# In Javascript, why does [1,2] == [1,2] resolve to false? [duplicate]

I am storing (x,y) coordinates as 2-element arrays.

``````var coordinateA = [0,3];
var coordinateB = [1,2];
``````

I also have a longer array containing many of these coordinates:

``````var coordinates = [coordinateA, coordinateB]
``````

Imagine my surprise when the following statements turned out to be false:

``````jQuery.inArray(coordinateA, coordinates); // returns -1
coordinateA == coordinates[0];            // returns false
[0,3] == [0,3];                           // returns false(!)
coordinateA == coordinateA;               // returns true, thankfully
``````

Could someone help me understand why this is the case? Also, is there a better way to represent 2D coordinates in Javascript? Thanks for any clues or suggestions.

• See this question for an alternative Feb 9, 2016 at 18:21
• Comparing two objects determines if they are the same object, the content is not compared. Feb 9, 2016 at 18:21
• Actually, if you set the coordinates array the way you have described, it should work as you expect (the element at `coordinates[0]`, and `coordinateA` shoud point to the same memory). I have a feeling the issue is somewhere else, or is browser-dependent (just confirmed it works as expected in chrome) Feb 9, 2016 at 18:26
• Think of references in JS as pointers. If you have 2 `char* a, *b`, would you compare its content with `a == b`? Feb 9, 2016 at 18:30

This is because you have two separate array references.

The equality operator is checking that the references are equal, not the content of the arrays.

• This holds for empty arrays too. Just in case someone is wondering. Feb 13, 2016 at 0:21

One of the puzzling things about JavaScript is how equality is dealt with. I will do my best to explain this.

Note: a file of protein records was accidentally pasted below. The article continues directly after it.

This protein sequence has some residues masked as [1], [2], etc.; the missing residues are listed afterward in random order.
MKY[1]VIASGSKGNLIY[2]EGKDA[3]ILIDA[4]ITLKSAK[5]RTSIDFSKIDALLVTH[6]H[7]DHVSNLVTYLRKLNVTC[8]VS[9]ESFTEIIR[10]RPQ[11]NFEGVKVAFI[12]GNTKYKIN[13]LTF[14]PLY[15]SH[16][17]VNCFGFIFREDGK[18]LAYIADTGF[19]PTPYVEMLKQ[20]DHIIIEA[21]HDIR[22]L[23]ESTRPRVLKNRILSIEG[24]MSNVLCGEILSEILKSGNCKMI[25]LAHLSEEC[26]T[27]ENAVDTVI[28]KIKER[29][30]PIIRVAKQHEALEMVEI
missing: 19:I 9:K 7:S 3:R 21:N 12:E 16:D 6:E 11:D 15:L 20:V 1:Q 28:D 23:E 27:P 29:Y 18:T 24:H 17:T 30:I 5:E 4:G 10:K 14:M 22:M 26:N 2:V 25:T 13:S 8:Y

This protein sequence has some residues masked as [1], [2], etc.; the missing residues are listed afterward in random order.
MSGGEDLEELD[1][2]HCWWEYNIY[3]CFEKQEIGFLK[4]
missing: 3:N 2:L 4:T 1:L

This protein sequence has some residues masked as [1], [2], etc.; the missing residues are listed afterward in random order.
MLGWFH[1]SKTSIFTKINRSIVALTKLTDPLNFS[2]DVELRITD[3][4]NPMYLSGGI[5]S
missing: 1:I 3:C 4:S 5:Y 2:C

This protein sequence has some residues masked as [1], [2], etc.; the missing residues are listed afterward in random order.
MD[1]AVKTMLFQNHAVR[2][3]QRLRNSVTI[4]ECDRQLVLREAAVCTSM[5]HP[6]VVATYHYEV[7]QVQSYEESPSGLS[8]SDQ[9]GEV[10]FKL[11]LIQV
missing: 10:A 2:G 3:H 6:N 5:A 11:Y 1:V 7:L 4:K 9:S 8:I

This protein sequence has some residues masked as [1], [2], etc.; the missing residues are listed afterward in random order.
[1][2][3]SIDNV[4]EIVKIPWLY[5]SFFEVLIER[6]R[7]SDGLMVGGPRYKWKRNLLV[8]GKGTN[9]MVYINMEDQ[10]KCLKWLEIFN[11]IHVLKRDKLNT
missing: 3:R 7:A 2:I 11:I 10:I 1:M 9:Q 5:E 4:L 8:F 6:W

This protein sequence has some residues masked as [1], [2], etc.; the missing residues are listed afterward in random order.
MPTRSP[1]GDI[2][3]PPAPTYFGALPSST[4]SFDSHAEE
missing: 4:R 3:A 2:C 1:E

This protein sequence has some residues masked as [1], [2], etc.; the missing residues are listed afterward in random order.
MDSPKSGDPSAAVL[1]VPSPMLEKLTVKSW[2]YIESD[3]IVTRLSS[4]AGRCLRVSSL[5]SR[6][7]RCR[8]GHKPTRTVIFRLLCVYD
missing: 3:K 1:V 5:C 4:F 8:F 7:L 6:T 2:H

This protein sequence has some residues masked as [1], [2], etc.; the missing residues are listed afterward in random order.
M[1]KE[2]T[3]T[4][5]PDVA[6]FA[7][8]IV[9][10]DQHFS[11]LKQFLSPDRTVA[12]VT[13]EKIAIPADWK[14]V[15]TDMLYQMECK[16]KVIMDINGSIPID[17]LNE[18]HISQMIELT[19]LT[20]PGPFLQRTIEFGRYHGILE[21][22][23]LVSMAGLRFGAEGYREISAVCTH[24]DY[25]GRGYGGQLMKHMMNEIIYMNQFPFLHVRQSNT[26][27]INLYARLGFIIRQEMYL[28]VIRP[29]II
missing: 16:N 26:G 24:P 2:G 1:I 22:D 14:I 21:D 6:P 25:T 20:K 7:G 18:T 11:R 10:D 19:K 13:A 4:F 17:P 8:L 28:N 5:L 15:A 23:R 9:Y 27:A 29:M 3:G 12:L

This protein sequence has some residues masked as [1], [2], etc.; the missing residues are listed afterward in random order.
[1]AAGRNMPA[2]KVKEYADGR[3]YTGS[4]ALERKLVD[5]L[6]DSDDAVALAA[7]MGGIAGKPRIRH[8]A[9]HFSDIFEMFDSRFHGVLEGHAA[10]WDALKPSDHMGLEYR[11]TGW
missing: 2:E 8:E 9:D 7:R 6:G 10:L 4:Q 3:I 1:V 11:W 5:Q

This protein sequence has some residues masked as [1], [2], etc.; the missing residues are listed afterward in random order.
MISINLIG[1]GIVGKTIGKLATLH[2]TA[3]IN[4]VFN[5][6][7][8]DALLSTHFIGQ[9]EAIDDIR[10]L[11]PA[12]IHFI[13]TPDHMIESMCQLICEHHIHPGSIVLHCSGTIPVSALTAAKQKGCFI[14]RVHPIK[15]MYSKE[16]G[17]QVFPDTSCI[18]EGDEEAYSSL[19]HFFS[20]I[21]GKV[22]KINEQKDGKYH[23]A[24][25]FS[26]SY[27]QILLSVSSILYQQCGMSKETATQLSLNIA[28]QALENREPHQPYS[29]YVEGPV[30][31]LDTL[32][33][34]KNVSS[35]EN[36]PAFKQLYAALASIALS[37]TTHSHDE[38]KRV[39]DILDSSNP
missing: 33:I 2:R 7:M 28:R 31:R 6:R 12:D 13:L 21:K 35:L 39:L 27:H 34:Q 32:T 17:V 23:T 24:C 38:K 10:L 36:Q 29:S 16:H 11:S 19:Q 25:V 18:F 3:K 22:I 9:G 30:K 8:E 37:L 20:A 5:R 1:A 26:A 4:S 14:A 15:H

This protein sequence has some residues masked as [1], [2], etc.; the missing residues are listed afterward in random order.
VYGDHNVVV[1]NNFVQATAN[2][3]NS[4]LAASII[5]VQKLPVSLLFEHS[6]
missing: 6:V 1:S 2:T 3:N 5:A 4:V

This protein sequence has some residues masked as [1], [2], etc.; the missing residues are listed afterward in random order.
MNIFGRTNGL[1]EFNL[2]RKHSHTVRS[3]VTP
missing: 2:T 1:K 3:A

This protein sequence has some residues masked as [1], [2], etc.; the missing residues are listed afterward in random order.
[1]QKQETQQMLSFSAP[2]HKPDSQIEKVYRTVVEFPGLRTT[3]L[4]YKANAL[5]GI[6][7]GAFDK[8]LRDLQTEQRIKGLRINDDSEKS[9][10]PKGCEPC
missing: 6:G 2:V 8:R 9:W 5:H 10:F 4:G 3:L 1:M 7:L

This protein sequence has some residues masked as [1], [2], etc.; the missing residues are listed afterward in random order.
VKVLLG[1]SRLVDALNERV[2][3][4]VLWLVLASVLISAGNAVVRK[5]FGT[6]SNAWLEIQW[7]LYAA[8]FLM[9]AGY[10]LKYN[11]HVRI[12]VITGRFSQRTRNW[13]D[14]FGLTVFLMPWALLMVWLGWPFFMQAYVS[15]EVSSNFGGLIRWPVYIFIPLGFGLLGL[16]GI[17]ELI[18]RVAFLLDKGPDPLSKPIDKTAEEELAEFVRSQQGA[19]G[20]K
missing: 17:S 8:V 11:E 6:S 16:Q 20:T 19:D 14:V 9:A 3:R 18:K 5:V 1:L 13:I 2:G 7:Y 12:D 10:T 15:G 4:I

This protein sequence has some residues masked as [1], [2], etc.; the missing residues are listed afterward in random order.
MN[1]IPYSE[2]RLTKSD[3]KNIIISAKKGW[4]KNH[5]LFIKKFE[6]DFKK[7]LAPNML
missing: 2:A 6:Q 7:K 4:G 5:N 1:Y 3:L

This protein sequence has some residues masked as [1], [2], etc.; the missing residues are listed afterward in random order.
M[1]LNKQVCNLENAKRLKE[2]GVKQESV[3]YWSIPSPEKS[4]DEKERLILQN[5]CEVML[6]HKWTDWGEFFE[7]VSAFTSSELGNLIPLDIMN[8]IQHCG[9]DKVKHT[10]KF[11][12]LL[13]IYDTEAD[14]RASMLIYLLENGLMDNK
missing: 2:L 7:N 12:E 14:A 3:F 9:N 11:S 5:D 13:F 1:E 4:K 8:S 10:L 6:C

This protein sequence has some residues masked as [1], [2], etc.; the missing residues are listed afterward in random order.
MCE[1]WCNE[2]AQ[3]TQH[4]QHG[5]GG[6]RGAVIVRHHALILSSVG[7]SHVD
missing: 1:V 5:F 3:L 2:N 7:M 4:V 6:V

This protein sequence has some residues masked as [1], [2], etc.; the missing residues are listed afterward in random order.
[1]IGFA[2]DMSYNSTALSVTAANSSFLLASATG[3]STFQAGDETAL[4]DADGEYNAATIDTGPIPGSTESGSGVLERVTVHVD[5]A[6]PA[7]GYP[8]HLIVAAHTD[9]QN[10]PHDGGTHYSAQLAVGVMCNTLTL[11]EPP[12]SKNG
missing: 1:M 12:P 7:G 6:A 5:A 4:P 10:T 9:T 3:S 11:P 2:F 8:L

The equality rules can be quite hard to grasp. Generally speaking, you can compare by relative equality (`==`) or strict equality `(===)`.

relative equality:

This compares by value only and does not care about type.

Example

``````var x = '2';
var y = 2;
x == y;
=> false;
``````

In relative equality, the string `"2"` equals the number 2. This will return true since types are not compared

strict equality

This compares by both value and type.

Example

``````var x = '2';
var y = 2;
x === y;
=> false
``````

In this case, the string `"2"` does NOT equal the number 2. Because String and Number are two different types.

Comparisons with arrays and objects are done differently though.

In your case, arrays are considered objects.

``````typeof([1,2])
=> "object"
``````

In JavaScript, all objects are different. They are compared by their object ids. To determine if arrays are equal, you have to perform `type conversion` to a string.

``````String([1,2]) == String([1,2])
=> true
``````

However, the `underscore` library has an `is_equal` method that can determine whether two arrays are equal

``````_.isEqual(array1, array2);
``````

Underscore does this by performing a `deep comparison` between two objects to determine if they should be considered equal.

It's important to note that order matters here, as it does in the string comparison.

``````_isEqual([1,2], [1,2])
=> true

_isEqual([1,2], [2,1])
=> false
``````
• "relative equality - Compares by value only and does not care about type." That's just not true. Both `==` and `===` care very much about type, and in fact the `==` cares more. When the types match, the `==` and `===` are identical, but when they don't match, the `==` does further type analysis to see if the operands can be converted to matching types, and recursively enters the algorithm until matching types are found and the values compared.
– user1106925
Feb 9, 2016 at 18:40
• "To determine if arrays are equal, you have to perform type conversion to a string." You don't have to, and in fact it's an unreliable way of comparing: `String([1,2]) == String(["1,2"]); // true`
– user1106925
Feb 9, 2016 at 18:43